“Bright” is a Badly Directed Mess

Bright

“Bright” is directed by David Ayer and stars Will Smith, Joel Edgerton, and Noomi Rapace. The film is a Netflix original about a world where Orcs, Elves, and other mythical species live in modern society with humans, and in this world, a human cop is forced to team up with an Orc, and together they must protect a certain item that could destroy the world as they know it.

David Ayer broke my heart in half with the abomination that is “Suicide Squad, but I don’t totally put the blame on him for that debacle. The premise of this movie was beyond strange and I truly did not know how to feel about it, but Netflix put a ton of money into this project and already green-lit a sequel, so I came in hoping for the best, but truly not knowing what to expect.

The Good

Will Smith and Joel Edgerton are both very good in this movie, and easily stand out amongst the rest of the characters. Smith does what he does best by being a charismatic cop with an attitude that you can’t help but like, and Edgerton often shines alongside Smith as the first Orc police offer, and I thought Edgerton brought a solid amount of emotion and uniqueness to the character aside from his look.

There is a lot to enjoy in terms of simply how out there and original the concept is. The premise itself often creates some very cool moments of themes and character developments that worked fairly well, especially with Edgerton’s character. There are clearly issues of race lying under the surface of this movie, and when these are handled well in the movie, and not when they are being shoved down our throat, I thought this idea was a very smart one, and one that made the concept work better than expected.

The Bad

The problem with the idea of this movie is not in the idea, but within the execution. Sadly, “Bright” is a mess, and a mess with a lot of ruined potential. This film piles in every idea imaginable while trying to be a relatively brisk action movie that is constantly moving, but while also trying to be deep and dramatic, and sadly, it all feels like just too much, and it left me confused and annoyed more than it left me enthralled.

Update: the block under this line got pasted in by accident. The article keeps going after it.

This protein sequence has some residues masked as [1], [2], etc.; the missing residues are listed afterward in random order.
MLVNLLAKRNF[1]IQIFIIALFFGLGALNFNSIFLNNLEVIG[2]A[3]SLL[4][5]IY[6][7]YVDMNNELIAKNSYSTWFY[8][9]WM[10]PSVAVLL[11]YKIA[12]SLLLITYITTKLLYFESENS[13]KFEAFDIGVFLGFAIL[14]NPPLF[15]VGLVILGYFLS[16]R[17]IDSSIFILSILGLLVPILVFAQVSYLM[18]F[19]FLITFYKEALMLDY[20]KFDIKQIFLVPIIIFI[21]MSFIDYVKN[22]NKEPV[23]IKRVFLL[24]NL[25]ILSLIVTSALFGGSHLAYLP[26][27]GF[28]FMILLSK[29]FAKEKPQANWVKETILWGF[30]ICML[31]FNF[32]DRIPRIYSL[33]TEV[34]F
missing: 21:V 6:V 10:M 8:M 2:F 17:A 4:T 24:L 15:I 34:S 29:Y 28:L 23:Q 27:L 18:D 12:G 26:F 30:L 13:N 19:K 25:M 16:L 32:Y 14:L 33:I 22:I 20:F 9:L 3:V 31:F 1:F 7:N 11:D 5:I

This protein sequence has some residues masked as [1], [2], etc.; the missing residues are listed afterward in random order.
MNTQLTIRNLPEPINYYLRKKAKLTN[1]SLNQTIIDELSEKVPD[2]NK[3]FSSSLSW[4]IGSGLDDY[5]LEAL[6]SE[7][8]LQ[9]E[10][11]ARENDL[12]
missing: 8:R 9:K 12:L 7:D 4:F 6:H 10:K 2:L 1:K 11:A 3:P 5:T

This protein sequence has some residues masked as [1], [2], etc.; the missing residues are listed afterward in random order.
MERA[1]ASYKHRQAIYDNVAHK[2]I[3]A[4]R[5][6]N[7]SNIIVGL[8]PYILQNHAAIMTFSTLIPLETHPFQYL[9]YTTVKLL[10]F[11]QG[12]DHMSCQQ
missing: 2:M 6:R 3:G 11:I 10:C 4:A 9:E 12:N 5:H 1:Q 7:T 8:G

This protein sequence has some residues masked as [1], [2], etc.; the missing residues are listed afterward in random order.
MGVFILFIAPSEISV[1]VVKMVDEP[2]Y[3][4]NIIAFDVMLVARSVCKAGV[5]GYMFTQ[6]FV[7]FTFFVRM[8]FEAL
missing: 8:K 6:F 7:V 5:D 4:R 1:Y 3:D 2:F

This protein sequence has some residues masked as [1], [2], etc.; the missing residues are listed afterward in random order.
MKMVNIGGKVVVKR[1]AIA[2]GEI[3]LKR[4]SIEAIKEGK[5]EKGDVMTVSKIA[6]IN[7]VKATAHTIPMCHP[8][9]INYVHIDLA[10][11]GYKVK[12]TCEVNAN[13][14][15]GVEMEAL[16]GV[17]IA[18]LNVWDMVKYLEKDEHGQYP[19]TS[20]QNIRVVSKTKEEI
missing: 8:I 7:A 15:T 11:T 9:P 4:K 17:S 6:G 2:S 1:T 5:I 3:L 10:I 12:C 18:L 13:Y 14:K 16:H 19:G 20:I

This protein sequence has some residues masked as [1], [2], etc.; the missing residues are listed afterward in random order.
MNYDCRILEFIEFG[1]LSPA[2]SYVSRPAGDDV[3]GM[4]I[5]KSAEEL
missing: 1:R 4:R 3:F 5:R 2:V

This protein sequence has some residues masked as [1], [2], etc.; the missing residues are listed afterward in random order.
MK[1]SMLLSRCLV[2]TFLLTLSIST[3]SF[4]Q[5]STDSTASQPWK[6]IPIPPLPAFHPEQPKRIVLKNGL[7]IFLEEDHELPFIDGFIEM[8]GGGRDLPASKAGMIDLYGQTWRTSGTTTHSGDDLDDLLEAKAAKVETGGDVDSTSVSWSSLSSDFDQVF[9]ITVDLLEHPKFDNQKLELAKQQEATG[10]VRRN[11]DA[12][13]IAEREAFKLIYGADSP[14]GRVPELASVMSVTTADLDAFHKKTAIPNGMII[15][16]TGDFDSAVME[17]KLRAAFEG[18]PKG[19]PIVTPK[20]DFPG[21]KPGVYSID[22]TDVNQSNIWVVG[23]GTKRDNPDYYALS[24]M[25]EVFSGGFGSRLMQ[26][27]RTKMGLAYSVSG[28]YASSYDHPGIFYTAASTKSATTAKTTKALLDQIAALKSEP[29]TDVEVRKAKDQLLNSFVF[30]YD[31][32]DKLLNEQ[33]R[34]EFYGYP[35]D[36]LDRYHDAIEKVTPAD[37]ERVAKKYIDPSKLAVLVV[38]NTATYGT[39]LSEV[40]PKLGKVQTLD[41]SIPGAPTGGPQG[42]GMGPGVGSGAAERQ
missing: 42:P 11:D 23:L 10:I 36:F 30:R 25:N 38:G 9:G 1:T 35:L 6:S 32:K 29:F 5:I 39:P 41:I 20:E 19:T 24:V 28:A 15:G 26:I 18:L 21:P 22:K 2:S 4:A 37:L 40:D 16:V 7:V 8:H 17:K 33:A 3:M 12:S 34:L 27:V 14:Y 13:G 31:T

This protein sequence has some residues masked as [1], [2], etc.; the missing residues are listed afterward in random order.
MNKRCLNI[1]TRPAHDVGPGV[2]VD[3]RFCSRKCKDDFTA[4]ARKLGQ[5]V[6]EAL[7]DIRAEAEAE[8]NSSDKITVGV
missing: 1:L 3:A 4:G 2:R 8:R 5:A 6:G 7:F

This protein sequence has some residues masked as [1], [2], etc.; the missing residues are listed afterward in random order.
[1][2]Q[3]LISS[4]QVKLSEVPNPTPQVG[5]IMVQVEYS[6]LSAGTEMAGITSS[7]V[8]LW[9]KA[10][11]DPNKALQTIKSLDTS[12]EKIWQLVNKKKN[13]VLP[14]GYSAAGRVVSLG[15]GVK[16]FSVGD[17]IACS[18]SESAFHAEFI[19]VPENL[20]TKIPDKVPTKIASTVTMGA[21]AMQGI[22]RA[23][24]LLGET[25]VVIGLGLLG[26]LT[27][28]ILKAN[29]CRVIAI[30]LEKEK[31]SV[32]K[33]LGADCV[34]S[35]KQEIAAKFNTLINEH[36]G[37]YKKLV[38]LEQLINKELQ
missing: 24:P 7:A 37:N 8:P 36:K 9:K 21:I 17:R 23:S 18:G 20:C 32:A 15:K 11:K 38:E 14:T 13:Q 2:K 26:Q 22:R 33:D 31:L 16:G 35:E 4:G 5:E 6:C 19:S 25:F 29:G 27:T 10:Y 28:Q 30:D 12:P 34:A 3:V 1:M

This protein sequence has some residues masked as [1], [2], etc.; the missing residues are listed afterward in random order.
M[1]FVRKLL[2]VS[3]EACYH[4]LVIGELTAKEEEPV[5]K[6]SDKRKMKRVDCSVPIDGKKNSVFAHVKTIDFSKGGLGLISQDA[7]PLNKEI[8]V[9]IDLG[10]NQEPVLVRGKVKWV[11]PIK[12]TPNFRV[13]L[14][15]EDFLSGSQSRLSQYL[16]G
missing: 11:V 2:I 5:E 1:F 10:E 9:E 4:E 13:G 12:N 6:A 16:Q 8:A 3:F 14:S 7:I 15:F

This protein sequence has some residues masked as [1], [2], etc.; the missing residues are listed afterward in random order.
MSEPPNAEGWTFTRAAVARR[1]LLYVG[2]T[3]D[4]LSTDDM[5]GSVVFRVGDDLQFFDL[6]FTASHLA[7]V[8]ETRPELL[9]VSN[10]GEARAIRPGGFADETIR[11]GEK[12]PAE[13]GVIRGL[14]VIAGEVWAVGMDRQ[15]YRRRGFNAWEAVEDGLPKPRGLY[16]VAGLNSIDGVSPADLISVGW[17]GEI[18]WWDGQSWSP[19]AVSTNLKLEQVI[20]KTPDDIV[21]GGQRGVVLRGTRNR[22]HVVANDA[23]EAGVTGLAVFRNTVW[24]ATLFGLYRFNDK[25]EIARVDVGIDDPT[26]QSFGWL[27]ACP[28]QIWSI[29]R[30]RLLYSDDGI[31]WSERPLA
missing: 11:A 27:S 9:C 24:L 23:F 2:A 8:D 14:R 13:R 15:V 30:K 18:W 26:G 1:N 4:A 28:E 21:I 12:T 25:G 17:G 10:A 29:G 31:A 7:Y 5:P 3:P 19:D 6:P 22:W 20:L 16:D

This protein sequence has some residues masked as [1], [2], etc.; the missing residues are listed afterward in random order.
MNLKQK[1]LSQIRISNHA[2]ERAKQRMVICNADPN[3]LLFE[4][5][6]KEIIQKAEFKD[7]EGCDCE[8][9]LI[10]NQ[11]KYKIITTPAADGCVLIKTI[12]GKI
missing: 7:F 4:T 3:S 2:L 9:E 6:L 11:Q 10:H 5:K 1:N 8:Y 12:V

As I said before, the racial undertones could have been a really strong idea, but they often felt poorly executed, whether it be way too on the nose in the opening act, and then almost completely forgotten about in the second half of the film. The movie had a habit of leaving old characters, ideas, and themes in the dust after getting into the action, and it left the movie, plus its’ completely unique ideas, feeling run of the mill.

David Ayer is much more to blame for the troubles this movie has then his rushed debauchery of “Suicide Squad,” because this is a poorly-directed movie. The plot never comes together nearly as well as it should, and it left all of its ideals and all of its suspense to only be imagined. I truly didn’t know what was going on a lot of the time, and it took a really weak explanation of the plot by Edgerton’s character at the end of the movie to even begin to fully understand it, which was one of the laziest plot devices I have ever seen. There are cool scenes, cool moments, and cool character aspects, but they never feel cohesive or well-developed at all, and Ayer must be at fault for that, though the script by Max Landis could certainly have been stronger.

The action isn’t necessarily terrible, but it could have been way better. Action scenes in this movie consistently rely on too many jump cuts and were poorly lit, and it took away from potentially amazing fights between these different species. Also, there is way too much reliance on slow motion, and the film ruins easily the coolest scene of the film, which was something by Smith’s character, by putting a really shitty X Ambassadors song mid-scene that feels incredibly out of place and completely ruins the moment.

There are some weak performances in the movie, from Edgar Ramírez’s underdeveloped character to Noomi Rapace’s underdeveloped and weirdly-performed effort, the two leads are the only real strong turns. However, Ike Barinholtz, who I loved in the “Neighbors” movies, is absolutely dreadful as one of the cops. He so overcooks his performance, and it became painful to watch, even in his limited screen time.

Conclusion

“Bright” has all the originality in the world to be good, and it is led by two terrific actors, but the direction, the script, and the mere execution of it all is a borderline disaster. It’s hard to completely hate something so new, but I was pretty bored by the lack of drama, the lack of proper storytelling, and by the lack of strong themes that were promised in the first act. I can see the appeal, but “Bright” was thoroughly disappointing for me simply on how much of a mess it was. David Ayer has fallen from grace since “End of Watch” and “Fury,” and Will Smith desperately needs to hire a new agent.

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“Bright” is streaming on Netflix now

What did you think of “Bright”? Comment below with your thoughts.


2 thoughts on ““Bright” is a Badly Directed Mess

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